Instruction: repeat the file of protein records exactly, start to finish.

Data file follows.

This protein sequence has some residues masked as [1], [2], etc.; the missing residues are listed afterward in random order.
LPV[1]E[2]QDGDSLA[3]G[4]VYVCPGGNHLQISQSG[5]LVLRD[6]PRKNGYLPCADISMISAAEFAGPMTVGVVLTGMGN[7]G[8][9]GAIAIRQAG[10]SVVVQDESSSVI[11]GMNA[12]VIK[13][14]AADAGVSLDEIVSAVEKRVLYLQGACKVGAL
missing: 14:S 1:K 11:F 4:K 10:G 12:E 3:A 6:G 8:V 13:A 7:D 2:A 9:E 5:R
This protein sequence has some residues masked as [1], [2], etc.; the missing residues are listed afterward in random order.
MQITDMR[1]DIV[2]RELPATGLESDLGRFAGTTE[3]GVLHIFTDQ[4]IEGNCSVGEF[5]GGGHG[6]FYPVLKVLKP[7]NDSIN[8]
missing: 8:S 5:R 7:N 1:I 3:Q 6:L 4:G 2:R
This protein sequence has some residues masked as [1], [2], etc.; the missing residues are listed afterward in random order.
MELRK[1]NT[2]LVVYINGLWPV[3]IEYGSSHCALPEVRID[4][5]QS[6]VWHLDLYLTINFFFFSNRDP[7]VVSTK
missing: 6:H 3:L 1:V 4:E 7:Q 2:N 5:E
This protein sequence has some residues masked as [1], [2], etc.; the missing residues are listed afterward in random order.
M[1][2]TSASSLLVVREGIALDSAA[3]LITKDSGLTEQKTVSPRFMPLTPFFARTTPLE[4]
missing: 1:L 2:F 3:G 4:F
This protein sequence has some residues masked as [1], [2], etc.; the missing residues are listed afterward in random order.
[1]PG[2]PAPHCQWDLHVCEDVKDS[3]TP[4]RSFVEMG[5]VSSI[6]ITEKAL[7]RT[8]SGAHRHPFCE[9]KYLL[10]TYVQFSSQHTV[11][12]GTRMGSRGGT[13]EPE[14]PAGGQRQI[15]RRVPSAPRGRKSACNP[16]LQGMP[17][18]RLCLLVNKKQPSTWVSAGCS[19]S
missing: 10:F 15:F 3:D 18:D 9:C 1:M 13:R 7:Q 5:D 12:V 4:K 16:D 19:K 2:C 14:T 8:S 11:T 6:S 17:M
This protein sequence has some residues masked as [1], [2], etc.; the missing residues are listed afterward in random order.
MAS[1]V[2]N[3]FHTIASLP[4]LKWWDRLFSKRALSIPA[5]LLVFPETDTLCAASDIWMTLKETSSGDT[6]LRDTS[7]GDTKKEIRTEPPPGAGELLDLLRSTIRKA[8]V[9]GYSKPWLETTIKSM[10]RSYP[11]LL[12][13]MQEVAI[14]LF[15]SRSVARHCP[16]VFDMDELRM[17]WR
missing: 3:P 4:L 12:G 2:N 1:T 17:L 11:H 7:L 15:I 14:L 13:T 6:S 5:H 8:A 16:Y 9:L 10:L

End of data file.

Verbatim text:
This protein sequence has some residues masked as [1], [2], etc.; the missing residues are listed afterward in random order.
LPV[1]E[2]QDGDSLA[3]G[4]VYVCPGGNHLQISQSG[5]LVLRD[6]PRKNGYLPCADISMISAAEFAGPMTVGVVLTGMGN[7]G[8][9]GAIAIRQAG[10]SVVVQDESSSVI[11]GMNA[12]VIK[13][14]AADAGVSLDEIVSAVEKRVLYLQGACKVGAL
missing: 14:S 1:K 11:F 4:K 10:G 12:E 3:A 6:G 8:V 13:A 7:D 2:A 9:E 5:R
This protein sequence has some residues masked as [1], [2], etc.; the missing residues are listed afterward in random order.
MQITDMR[1]DIV[2]RELPATGLESDLGRFAGTTE[3]GVLHIFTDQ[4]IEGNCSVGEF[5]GGGHG[6]FYPVLKVLKP[7]NDSIN[8]
missing: 8:S 5:R 7:N 1:I 3:Q 6:L 4:G 2:R
This protein sequence has some residues masked as [1], [2], etc.; the missing residues are listed afterward in random order.
MELRK[1]NT[2]LVVYINGLWPV[3]IEYGSSHCALPEVRID[4][5]QS[6]VWHLDLYLTINFFFFSNRDP[7]VVSTK
missing: 6:H 3:L 1:V 4:E 7:Q 2:N 5:E
This protein sequence has some residues masked as [1], [2], etc.; the missing residues are listed afterward in random order.
M[1][2]TSASSLLVVREGIALDSAA[3]LITKDSGLTEQKTVSPRFMPLTPFFARTTPLE[4]
missing: 1:L 2:F 3:G 4:F
This protein sequence has some residues masked as [1], [2], etc.; the missing residues are listed afterward in random order.
[1]PG[2]PAPHCQWDLHVCEDVKDS[3]TP[4]RSFVEMG[5]VSSI[6]ITEKAL[7]RT[8]SGAHRHPFCE[9]KYLL[10]TYVQFSSQHTV[11][12]GTRMGSRGGT[13]EPE[14]PAGGQRQI[15]RRVPSAPRGRKSACNP[16]LQGMP[17][18]RLCLLVNKKQPSTWVSAGCS[19]S
missing: 10:F 15:F 3:D 18:D 9:C 1:M 13:R 7:Q 5:D 12:V 4:K 16:D 19:K 2:C 14:T 8:S 11:T 6:S 17:M
This protein sequence has some residues masked as [1], [2], etc.; the missing residues are listed afterward in random order.
MAS[1]V[2]N[3]FHTIASLP[4]LKWWDRLFSKRALSIPA[5]LLVFPETDTLCAASDIWMTLKETSSGDT[6]LRDTS[7]GDTKKEIRTEPPPGAGELLDLLRSTIRKA[8]V[9]GYSKPWLETTIKSM[10]RSYP[11]LL[12][13]MQEVAI[14]LF[15]SRSVARHCP[16]VFDMDELRM[17]WR
missing: 3:P 4:L 12:G 2:N 1:T 17:L 11:H 7:L 15:I 14:L 13:T 6:S 5:H 8:A 16:Y 9:L 10:L